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SB 16X60

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That machinetoolcollectionitius disease struck again. I picked up a 16" x 60" SB today.

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Came with a 12" 4 jaw, complete 5c collet set, with a nice tray, that someone set up to mount at the tail stock, or head stock. A well abused 8" 3 jaw (yes, thats a crack above the 5 &6). a spare 8" backing plate, the wrenches for the saddle and tail stock locks, and a 4 way tool post. And most of a steady rest(missing the fingers, but the knobs and all are all there).

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The ways have a good bit of wear. The travel knob for the saddle needs a new bushing, or something, but is quite usable the way it is. Otherwise, all the gears look good. He never did any threading, so the threading dial was never engaged as long as he had it.

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Comments

#2
Just in case you do not know the right way the chuck should turn.

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#3
Anybody ever see a factory compound like this? I saw it in the pics the seller sent before I drove down, and figured it was a repair job. And I would have to look at replacing it. Surprisingly, it looks to be well done, if not factory. I do not see any reason not to use it.

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#4
And some more closeups, since we all like to see pictures.

The tailstock slide (I know, you already knew that.). I never saw a set screw on one before. I also thought it was interesting that it has both inch, and metric scales. I habve to look it up again, but IIRC, this was made in 1955.
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The quick change gear box.
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The lead screw, about 1.2 way, then towards the tail stock, then near the headstock.
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Then about the worst of the wear on the ways. I don't think they will hurt anything I do, as most of my plans are for the larger diameter, and more facing ops. I have the 13" gunsmith lathe for most of what I do.

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#5
That crossslide was modified either they broke the front off from a crash or the crashed so many times the front looked terrible so they cut, milled it off and replaced. You can see marks just below the modification giving you a clue that it has been crashed.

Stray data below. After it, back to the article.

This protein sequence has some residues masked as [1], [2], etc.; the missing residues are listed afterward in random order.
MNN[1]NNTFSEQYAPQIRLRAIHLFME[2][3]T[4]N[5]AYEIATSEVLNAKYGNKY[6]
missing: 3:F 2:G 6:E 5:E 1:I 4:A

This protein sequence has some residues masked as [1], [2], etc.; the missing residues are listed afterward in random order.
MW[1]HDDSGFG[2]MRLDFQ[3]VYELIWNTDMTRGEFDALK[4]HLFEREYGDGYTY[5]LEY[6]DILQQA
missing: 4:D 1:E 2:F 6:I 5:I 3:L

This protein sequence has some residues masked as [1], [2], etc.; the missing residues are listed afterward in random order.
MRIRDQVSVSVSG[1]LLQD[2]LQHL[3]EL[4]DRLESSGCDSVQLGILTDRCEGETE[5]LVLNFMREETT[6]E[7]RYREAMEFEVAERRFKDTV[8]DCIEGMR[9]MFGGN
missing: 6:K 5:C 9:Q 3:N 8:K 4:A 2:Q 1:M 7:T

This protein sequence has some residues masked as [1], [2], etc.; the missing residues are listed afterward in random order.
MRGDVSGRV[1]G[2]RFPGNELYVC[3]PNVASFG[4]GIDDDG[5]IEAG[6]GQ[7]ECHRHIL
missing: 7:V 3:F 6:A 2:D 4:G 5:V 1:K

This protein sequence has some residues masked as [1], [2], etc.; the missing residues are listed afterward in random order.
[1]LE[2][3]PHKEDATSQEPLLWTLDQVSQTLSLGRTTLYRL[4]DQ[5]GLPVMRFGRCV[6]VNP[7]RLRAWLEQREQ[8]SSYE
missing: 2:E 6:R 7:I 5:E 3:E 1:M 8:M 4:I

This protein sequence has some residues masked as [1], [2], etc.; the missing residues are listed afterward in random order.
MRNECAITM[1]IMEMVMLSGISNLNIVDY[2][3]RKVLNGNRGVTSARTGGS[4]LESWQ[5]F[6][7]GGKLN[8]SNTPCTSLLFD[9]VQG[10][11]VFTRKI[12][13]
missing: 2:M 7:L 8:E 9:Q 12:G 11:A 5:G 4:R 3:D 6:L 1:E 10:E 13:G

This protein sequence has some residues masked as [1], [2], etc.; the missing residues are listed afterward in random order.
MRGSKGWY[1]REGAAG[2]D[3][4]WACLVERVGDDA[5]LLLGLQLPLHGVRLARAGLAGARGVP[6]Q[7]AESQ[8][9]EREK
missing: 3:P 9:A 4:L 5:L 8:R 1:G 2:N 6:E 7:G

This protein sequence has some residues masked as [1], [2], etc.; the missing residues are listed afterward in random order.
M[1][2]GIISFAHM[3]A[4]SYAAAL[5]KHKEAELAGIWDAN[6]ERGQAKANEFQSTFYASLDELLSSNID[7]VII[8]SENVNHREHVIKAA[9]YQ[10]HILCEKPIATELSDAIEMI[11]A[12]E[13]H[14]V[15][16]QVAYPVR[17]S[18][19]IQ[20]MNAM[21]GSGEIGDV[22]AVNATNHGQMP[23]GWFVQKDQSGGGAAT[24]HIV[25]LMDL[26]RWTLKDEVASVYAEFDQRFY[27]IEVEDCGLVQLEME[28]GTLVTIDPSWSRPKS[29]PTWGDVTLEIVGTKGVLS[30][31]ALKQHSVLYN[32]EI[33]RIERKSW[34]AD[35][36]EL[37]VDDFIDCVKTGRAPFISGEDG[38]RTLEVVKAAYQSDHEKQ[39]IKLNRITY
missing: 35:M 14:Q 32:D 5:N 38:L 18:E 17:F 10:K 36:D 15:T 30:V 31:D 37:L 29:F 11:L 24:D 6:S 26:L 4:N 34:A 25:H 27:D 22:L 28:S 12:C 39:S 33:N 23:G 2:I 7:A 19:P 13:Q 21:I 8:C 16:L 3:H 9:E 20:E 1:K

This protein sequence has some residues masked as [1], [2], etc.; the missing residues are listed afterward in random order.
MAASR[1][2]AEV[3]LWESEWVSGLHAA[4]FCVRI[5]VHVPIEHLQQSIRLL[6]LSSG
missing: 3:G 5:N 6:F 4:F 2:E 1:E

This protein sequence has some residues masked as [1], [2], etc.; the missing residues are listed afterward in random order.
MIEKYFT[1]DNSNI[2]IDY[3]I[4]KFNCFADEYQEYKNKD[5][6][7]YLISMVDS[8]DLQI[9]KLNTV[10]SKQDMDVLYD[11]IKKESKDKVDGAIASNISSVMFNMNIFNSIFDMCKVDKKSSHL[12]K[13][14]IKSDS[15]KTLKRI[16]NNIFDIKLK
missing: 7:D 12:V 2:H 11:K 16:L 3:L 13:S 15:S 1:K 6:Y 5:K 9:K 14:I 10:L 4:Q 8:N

#6
Thats what I'm thinking. just surprised the job was so well done.
looks like it was crashed a few times after thew repair also. :oops:

Some folks never learn.
 
#7
Here is what I have of the center rest. Does not look quite the same as other South Bends I have seen online, but that could be just a difference in years. All dimensions seem correct.

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#8
Your steady rest may be the correct height but the base isn't correct. All of the ones I've seen for south bend lathes have a V machined in the base to keep it square to the ways. Maybe you can modify it.
 
#9
It does have the Vee cut, look just above the hold down clamp in the pic. Had me confused for a bit also, thinking how the heck could I miss the cutout. I mounted it, and the center is by eyeball matching the center of the tail stock. So I think it is usable (once I make the missing fingers). It just does not seem to have the southbend style.
 
#10
The ways, and the saddle are the worst parts. For now, I just plan on cleaning them up, and put new way wipers on.
 

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#11
The saddle cross slide dovetails are worn, someone added a brass shim on the outside of the gib. The problem is since the gins are not worn at the rear, it of course gets tighter as it goes back. I do have a dovetail cutter, and could clean it up on the mill, but thinking I might give the shaper a try. Looks like they replaced the cross feed screw, and nut, so thats a plus.
 

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#12
The half nuts are great. The apron is missing the left side oiler, so the travel handle bore is worn. I have a bushing that would work, just not sure I want to take more apart to enlarge the bore. Also, I bet someone crashed the saddle into the headstock, and sheared the taper pin in the pinion shaft. Otherwise everything else looks good.
 

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#13
Of course, I have to include a shot of the collet rack. Yea, its setup in a tent. Once I move it into the shop, there will not be room to work on it.
 

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#14
The tail stock is good over all. The brass strip needs some cleaning (along with the ways), and maybe shimming to recenter it. And of course new way wipers. The flat one I will need to make, they were both missing.
 

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#15
So, so far it needs:
* all the felts
* Taper pin for the pinion shaft
* left side oiler.
* Time
* Effort
* rebuild the steady rest
* VFD, and fun doing the wiring.